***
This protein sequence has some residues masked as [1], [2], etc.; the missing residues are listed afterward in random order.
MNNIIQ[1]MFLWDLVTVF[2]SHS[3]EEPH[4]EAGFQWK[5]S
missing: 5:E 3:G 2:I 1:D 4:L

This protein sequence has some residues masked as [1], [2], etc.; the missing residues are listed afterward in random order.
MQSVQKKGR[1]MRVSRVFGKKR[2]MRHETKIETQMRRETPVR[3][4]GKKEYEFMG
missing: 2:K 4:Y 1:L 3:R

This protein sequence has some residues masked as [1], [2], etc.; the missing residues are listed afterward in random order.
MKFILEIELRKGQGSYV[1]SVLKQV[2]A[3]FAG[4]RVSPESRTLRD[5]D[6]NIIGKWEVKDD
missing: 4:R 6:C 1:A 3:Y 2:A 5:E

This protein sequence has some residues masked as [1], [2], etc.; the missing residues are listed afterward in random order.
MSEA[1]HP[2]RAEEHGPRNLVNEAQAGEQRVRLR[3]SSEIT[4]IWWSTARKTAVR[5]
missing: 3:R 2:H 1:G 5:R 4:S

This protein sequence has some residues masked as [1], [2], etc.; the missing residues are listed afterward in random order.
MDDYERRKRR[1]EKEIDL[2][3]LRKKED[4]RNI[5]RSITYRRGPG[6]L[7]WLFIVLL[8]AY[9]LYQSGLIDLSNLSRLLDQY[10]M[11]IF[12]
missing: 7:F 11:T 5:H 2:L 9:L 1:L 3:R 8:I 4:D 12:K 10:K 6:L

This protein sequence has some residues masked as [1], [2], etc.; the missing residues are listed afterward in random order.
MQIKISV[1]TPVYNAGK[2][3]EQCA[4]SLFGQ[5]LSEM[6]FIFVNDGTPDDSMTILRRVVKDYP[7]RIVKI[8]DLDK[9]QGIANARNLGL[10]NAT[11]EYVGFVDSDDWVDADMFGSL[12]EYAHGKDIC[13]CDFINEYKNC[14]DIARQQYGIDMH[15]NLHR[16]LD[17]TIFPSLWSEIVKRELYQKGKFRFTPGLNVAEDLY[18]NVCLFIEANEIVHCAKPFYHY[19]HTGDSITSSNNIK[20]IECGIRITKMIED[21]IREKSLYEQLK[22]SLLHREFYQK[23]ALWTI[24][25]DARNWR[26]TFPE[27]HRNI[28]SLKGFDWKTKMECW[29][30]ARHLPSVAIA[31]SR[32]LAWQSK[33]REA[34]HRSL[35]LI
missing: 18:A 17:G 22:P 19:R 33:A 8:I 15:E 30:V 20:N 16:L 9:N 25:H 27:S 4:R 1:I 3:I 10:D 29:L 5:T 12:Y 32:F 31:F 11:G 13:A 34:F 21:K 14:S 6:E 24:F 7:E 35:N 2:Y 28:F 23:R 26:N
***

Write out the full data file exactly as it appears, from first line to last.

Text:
This protein sequence has some residues masked as [1], [2], etc.; the missing residues are listed afterward in random order.
MNNIIQ[1]MFLWDLVTVF[2]SHS[3]EEPH[4]EAGFQWK[5]S
missing: 5:E 3:G 2:I 1:D 4:L

This protein sequence has some residues masked as [1], [2], etc.; the missing residues are listed afterward in random order.
MQSVQKKGR[1]MRVSRVFGKKR[2]MRHETKIETQMRRETPVR[3][4]GKKEYEFMG
missing: 2:K 4:Y 1:L 3:R

This protein sequence has some residues masked as [1], [2], etc.; the missing residues are listed afterward in random order.
MKFILEIELRKGQGSYV[1]SVLKQV[2]A[3]FAG[4]RVSPESRTLRD[5]D[6]NIIGKWEVKDD
missing: 4:R 6:C 1:A 3:Y 2:A 5:E

This protein sequence has some residues masked as [1], [2], etc.; the missing residues are listed afterward in random order.
MSEA[1]HP[2]RAEEHGPRNLVNEAQAGEQRVRLR[3]SSEIT[4]IWWSTARKTAVR[5]
missing: 3:R 2:H 1:G 5:R 4:S

This protein sequence has some residues masked as [1], [2], etc.; the missing residues are listed afterward in random order.
MDDYERRKRR[1]EKEIDL[2][3]LRKKED[4]RNI[5]RSITYRRGPG[6]L[7]WLFIVLL[8]AY[9]LYQSGLIDLSNLSRLLDQY[10]M[11]IF[12]
missing: 7:F 11:T 5:H 2:L 9:L 1:L 3:R 8:I 4:D 12:K 10:K 6:L

This protein sequence has some residues masked as [1], [2], etc.; the missing residues are listed afterward in random order.
MQIKISV[1]TPVYNAGK[2][3]EQCA[4]SLFGQ[5]LSEM[6]FIFVNDGTPDDSMTILRRVVKDYP[7]RIVKI[8]DLDK[9]QGIANARNLGL[10]NAT[11]EYVGFVDSDDWVDADMFGSL[12]EYAHGKDIC[13]CDFINEYKNC[14]DIARQQYGIDMH[15]NLHR[16]LD[17]TIFPSLWSEIVKRELYQKGKFRFTPGLNVAEDLY[18]NVCLFIEANEIVHCAKPFYHY[19]HTGDSITSSNNIK[20]IECGIRITKMIED[21]IREKSLYEQLK[22]SLLHREFYQK[23]ALWTI[24][25]DARNWR[26]TFPE[27]HRNI[28]SLKGFDWKTKMECW[29][30]ARHLPSVAIA[31]SR[32]LAWQSK[33]REA[34]HRSL[35]LI
missing: 18:A 17:G 22:P 19:R 33:A 8:I 15:E 30:V 20:N 16:L 9:N 25:H 27:S 4:R 1:I 3:I 10:D 29:L 5:T 12:Y 32:F 31:F 11:G 13:A 34:F 21:K 14:S 6:E 24:F 7:E 35:N 2:Y 28:F 23:R 26:N